June 23, 2017–In May congressional overseers asked CIA director Mike Pompeo for a simple yes or no answer–did he have confidence in President Trump’s then-national security adviser, Michael Flynn. Pompeo shot back that the answer was more than a simple “yes” or “no,” and then he refused to provide it. –This from a man, a former member of the House intelligence committee, who had sworn at his nomination hearing that he would always be forthcoming and responsible to accountability (you can read much more on how the CIA escaped its management framework in my forthcoming book The Ghosts of Langley). But more interesting, for the moment, is what this brief exchange says about the man and his institution.
All over the town, and here too, for months the talk has been of the Russian Caper. Michael Flynn’s role in that has been a primary element of the conversation. The Central Intelligence Agency–in repeated, multiple-sourced revelations– has been pictured as having its hair on fire. CIA officials went to Congress more than once to warn of the Russian meddling. Two days ago the New York Times team on the story (Matt Apuzzo, Matthew Rosenberg, Adam Goldman) inserted a new piece in the puzzle–that until the day President Trump fired Flynn from the security adviser job, Pompeo had served up hot, steaming secrets to him each time the CIA came to present the president’s daily brief. This at a time when the agency worried Flynn could be targeted by Russian blackmailers, and when the Justice Department had explicitly warned White House lawyers of that danger.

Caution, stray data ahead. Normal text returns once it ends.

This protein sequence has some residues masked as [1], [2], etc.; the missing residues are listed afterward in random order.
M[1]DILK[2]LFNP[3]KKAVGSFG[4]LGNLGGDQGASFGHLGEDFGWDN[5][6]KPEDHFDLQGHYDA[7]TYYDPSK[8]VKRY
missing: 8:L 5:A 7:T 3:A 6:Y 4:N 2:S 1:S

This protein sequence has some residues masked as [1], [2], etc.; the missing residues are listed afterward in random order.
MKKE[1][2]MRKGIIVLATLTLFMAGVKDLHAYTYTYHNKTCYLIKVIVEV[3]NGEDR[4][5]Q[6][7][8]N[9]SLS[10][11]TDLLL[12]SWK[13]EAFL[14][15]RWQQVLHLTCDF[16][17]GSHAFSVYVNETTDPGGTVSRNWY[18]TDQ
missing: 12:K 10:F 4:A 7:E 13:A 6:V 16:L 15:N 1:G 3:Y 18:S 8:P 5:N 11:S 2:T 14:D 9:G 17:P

What does that say about Mike Pompeo? The Times speculated about whether CIA rank and file did not trust Pompeo and therefore held back informing them of their fears. (A different take on the same facts would be that agency officers, aware that Pompeo is Trump’s man, feared getting on his wrong side by going after another Trump loyalist.) But the question ultimately devolves upon Pompeo himself. The new CIA director did not need underlings to tell him that Michael Flynn had become radioactive. Talk about Flynn was, as I said, all over town. The FBI had an investigation going. This past January and February former general Flynn had yet to be specifically named as under scrutiny, but all the evidentiary elements were there.
Mr. Pompeo had sworn an oath to uphold the Constitution–sorry if this sounds repetitive, but it is and will remain a central element in the narrative of the Russian Caper and you will hear it more–not a person. Pompeo was dealing with the nation’s top secrets. If there was doubt about someone in the room, the CIA director ought to have separately cleared with the president that Flynn could remain, or to have refused the security adviser access to the secrets. That’s what our top spooks have been doing recently with Congress. Pompeo appears not to have done either of those things. Where is Mike Pompeo? In Donald Trump’s pocket.